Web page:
Vous êtes sur la page 1sur 3

Fanny Chen

October 30, 2007

Beethoven’s 9th Symphony

Movement 1 Analysis

To assign the first movement of Beethoven’s Ninth Symphony the sonata form

would truly be a subjective judgment. I will first explain how this movement fits the

sonata form; then I will discuss how it diverges from this form in rather fascinating ways.

Broadly speaking, the first movement can be divided into three pieces, each

beginning with a version of what I have denoted A_0, the introduction to the piece in

which motifs float around in a constant void, gaining energy, and morphing into musical

themes. If we were to impose the sonata structure onto the piece, we would say that the

three pieces are the exposition, development, and recapitulation. The exposition

introduces two large thematic blocks separated by a transition that modulates this section

from the tonic to the relative major.

The first thematic block is much easier to recognize as it is always preceded by

A_0, the introductory phrase. Moreover, A_1 is the most easily recognizable theme in

the first movement; it emerges out of A_0 and is loudly played by the entire orchestra in

unison. Although not all of A is homophonic, the melodic line is always clear throughout

this section. In fact, Beethoven clearly wants to impress this theme in our memories.

Not only does he make it loud and clear, he also repeats it, with slight modifications the

second time.

Beethoven then modulates from the tonic to the relative major key. The

modulation happens quickly and is extremely subtle, almost hidden by the many series of
ascending sequences written into both the transition in part B of the exposition.

Moreover, the transition and part B share many common characteristics, such as texture,

tempo, and dynamic. Since the modulation happens so soon, perhaps the transition is

meant to be very short and the five (or six) different themes following the modulation are

the themes that compose part B. This makes sense time-wise as well, for a short

transition will make parts A and B of the exposition approximately the same length, both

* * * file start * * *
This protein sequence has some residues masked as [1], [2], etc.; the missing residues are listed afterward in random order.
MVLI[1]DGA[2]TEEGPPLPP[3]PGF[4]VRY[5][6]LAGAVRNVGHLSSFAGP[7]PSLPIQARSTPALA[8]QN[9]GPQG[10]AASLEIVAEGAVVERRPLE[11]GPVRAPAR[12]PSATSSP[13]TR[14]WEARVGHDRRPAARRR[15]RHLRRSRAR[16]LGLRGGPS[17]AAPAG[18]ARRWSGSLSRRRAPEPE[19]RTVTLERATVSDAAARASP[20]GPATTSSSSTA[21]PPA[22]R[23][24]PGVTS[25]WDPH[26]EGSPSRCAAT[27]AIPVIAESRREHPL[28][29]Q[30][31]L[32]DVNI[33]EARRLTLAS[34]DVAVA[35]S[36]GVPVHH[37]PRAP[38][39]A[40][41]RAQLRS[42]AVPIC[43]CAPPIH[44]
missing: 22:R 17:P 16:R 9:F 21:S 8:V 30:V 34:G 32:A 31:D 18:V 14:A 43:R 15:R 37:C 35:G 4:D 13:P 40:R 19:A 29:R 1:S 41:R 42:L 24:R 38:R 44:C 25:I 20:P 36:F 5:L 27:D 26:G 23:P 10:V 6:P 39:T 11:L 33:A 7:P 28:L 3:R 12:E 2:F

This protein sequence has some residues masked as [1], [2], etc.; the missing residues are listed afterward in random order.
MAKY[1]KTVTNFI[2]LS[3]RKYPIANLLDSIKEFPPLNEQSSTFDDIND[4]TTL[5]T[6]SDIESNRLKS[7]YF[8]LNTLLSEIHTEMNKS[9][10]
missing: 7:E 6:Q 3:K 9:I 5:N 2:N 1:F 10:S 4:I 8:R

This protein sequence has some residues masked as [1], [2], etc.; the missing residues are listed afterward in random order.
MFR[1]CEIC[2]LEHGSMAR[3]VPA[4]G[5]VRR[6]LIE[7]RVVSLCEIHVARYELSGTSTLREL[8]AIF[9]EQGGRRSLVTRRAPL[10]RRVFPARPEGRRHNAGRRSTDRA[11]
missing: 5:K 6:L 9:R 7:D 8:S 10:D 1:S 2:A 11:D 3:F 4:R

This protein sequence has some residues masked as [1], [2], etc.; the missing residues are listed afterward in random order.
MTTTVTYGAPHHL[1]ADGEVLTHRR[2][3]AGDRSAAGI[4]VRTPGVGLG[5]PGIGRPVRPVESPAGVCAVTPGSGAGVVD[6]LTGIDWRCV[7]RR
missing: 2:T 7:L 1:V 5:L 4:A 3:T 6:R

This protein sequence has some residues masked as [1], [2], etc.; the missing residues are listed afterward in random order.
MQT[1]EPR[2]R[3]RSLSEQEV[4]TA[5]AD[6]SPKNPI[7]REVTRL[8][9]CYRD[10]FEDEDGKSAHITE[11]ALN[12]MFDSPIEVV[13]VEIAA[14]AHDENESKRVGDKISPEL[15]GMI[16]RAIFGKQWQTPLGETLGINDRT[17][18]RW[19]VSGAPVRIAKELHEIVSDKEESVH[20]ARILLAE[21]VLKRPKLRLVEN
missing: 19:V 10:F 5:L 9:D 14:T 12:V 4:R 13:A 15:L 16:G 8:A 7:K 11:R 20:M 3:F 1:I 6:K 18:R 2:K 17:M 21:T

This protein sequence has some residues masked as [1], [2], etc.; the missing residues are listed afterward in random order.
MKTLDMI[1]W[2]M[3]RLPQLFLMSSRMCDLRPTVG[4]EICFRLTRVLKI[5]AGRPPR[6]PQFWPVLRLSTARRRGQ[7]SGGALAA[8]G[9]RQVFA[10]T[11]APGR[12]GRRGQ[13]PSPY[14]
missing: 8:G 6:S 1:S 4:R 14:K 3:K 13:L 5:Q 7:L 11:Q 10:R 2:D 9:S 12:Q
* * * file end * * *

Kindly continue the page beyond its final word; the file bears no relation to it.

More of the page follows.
around a minute and a half. This preserves a sense of balance within the exposition.

Part B tends to polyphonic and often has an “echo” feel, where one instrumental

voice introduces a theme and is echoed by another instrumental voice. Sometimes, these

two voices will overlap, creating a sense of a fugue, where two melodic lines flow at

different times along the same stream. Although he breaks up the soft legato sequences

with loud, harsh staccato chords for contrast, Beethoven generally preserves a mild

dynamic in part B which also helps obscure the switch from the transition to part B. In

fact, a loud dynamic actually seems to signal a transition out of part B; in B_2’, the B_2

theme is repeated in sequence, getting louder, faster, and higher pitched until it climaxes.

We expect this to become the cadence that will resolve the exposition and allow us to

move on to the development. However, it is a false ending; B_5 again resumes a

moderate tempo and is played primarily by the woodwinds; the strings enter in little

spurts with loud, crisp notes until they join the woodwinds and the entire orchestra plays

together to conclude the exposition.

It is truly difficult to isolate a dominating theme or melody from part B. In fact, it

almost sounds as if Beethoven is wordpainting the act of composing music, of through

recycling rhythmic, melodic, and contrapuntal ideas. For example, the rhythm in this
section is composed of sets of patterns of long and short notes. B_1 starts of with ‘- ‘-,

where ‘ represents a short note and – a long note. B_2 becomes -‘’ -‘’, and then reverts to

‘’- ‘’-. The continual use of sequences makes each little theme sound like a trial run; he

imposes different chords on the same rhythms, superimposes one theme upon another to

express how one thought leads to the next. Beethoven seems to be thinking, “What can I

do with this rhythm? Now what if I switch it up a bit?”

The development starts with A_0, but quickly sounds quite different from A_0 in

the exposition. Hints of previous themes come back, but the development also seems to

initiate new themes, such as D_2.

The recapitulation is perhaps one of the most interesting parts of the first

movement if we are trying to impose the sonata form on this piece. Not only does

Beethoven return de capo and review the exposition, he also brings in a key theme from

the development which plays almost constantly during the latter part of the recapitulation.

Its rhythm is ‘’-. We also see other rhythmic sequences harmonizing with and interacting

with this main one. The recapitulation, then, not only repeats the themes in the

exposition, but also summarizes the way in which Beethoven was able to put together his

rather disjointed thoughts from the exposition to meld a polyphonic composition that

allows him to finish the task, resolve the sonata, and forcefully conclude with the coda.